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Please begin with an informative title:

I am not a rich man.  Thankfully my parents have done well enough to be able to loan my brother and I $100,000 to buy a foreclosed house that we are going to fully rehab and sell.  My brother and I are each putting $20,000 into material and assorted costs.  His $20,000 is going towards the $120,000 purchase price and my $20,000 is going towards material (when flipping a house, the rest of the money comes out of the sale price at the end, realtor commission, title transfer fees, our share of property taxes etc).  So I set up a business checking account at Chase, and I deposited a $20,000 check from my personal Bank of America account (Chase is offering $500 in free money for a minimum credit card purchase, which is why I did this transfer in the first place).  So thats the back drop, and now for the subsidy.

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Very few people understand the nature of fiat monetary systems and federal reserve banking, which is obviously why you won't hear about this particular type of big bank subsidy in the mainstream corporate media.  So here is a little example of how the system works.

Functionally, Chase and Bank of America issue their own private currencies.  We don't realize this fact anymore because the Federal Reserve system guarantees that all bank money clears at par with each other and with the Federal Govt's US Dollar.  But before 1913 and the creation of the Federal Reserve, private banks literally issued their own private bank notes (today, all cash is a Federal Reserve note).  And these private currencies had various floating exchange rates, the exact same way that state based currencies have floating exchange rates on the global market (1.33 Euro is equal to 1 US dollar today, or thereabouts, I didn't look it up so don't kill me on the example in the comments please, the point still stands).  

So with that laid out, what happens when you transfer one banks money to another bank?  This is where reserves come in.  Reserves are nothing more than checking accounts (on-demand accounts) at the Federal Reserve BANK.  You and I can't have checking=reserve accounts at the Fed, only banks, some specific financial institutions, and foreign Govts are allowed to these accounts.  So when I deposit my Bank of America check at Chase bank, Chase credited my account with $1500 in Chase dollars and the rest of the amount was withheld until the check cleared (most of you are probably familiar with this process).  Whats going on in the background is Bank of America sends $20,000 in reserves (US Dollars) through the FedWire system (BofA's reserve account gets debited $20K and Chase's reserve accounts gets credited $20K) to Chase.  And once all that happens, Chase credits my checking account with the remaining balance of Chase dollars.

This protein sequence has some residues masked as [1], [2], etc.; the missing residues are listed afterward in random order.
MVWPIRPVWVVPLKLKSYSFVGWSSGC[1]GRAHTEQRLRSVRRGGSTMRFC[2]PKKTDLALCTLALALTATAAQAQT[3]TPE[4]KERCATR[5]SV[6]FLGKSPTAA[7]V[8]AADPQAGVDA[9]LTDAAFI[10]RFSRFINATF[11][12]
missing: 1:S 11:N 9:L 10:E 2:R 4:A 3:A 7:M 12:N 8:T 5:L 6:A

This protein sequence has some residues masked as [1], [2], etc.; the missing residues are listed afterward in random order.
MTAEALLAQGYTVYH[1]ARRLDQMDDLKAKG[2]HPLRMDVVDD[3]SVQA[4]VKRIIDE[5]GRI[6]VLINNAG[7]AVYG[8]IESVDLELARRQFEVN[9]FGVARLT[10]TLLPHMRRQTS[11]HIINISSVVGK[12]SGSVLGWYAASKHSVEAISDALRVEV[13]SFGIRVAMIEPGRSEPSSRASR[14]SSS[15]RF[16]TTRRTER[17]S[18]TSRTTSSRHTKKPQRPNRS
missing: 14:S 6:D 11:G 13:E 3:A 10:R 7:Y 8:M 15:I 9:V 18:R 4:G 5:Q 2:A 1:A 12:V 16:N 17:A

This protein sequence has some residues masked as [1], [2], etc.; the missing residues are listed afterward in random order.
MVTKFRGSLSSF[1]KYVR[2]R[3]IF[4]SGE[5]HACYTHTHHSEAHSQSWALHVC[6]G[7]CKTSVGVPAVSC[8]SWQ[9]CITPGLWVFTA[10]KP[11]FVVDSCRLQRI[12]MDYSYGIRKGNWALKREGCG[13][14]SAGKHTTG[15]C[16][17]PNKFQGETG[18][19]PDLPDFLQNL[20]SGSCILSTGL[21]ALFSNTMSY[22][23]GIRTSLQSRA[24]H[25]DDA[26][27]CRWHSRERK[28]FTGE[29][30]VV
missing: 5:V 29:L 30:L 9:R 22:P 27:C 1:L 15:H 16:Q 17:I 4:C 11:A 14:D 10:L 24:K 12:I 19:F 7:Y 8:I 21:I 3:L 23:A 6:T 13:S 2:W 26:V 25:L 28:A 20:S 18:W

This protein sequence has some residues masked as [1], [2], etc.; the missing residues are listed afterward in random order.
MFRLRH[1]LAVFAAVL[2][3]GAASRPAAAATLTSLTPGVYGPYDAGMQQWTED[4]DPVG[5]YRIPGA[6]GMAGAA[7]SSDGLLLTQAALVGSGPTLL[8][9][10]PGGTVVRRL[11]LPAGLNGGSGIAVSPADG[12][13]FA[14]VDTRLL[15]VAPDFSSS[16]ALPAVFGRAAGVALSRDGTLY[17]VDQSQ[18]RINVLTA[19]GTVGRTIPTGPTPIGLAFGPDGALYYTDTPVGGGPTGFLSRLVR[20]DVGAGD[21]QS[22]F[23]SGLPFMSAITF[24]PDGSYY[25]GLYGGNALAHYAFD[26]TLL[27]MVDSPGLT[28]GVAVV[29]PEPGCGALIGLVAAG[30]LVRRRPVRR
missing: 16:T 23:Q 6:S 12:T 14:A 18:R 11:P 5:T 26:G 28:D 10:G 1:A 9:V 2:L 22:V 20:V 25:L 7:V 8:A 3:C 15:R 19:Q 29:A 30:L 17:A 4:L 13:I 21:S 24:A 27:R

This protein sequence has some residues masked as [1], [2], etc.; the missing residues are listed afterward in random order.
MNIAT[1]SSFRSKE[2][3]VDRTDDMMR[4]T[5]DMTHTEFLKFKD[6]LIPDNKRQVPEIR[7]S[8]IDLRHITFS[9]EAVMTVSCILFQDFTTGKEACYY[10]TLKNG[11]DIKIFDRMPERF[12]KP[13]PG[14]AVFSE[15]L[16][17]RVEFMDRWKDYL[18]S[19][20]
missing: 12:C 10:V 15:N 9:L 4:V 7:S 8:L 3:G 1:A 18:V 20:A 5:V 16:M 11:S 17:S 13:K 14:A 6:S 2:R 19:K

Up to this point, this is a simple description of the operations of modern banking, and here is where the subsidy comes into play.  Chase is legally obligated to keep only 10% of my reserves at the Fed as reserves.  And Chase is paying me .02% interest on my money, but Chase is receiving at least .25% (over 10 times my rate) in free interest money on my reserves from the Fed.  This isn't money that taxes go towards, this is literally the Fed creating money out of nothing and giving it to Chase bank.  Now, I said at least before because Chase could use my $18,000 in reserves to buy T-bonds that earn a higher rate of interest (this interest would be coming from the Treasury and not the Fed),  or they can lend out these excess reserves in the interbank lending market, which is the way the Fed ultimately controls the nation's interest rate, but thats a story for another post.  Lets just keep this real simple to make the point.  The Fed is literally creating free money and giving it to Chase bank based off of the money that I have worked my whole life to acquire.  

I accept that this is the way of our modern fiat monetary system, and there are good reasons for why the system works this way.  I don't agree with them all but the point of this story is to demonstrate in a little different way than I normally do just how ludicrous the concept of the household budget analogy is when it comes to the US dollar issuer aka the Federal Govt.  I wouldn't mind this subsidy so much if politicians were using our fiat money creation authority to better the country but alas, they think we need to shrink the supply of money by running budget surpluses.  And this insane endeavor does nothing but hurt the country.  Anyways, I hope you all enjoyed the lesson.

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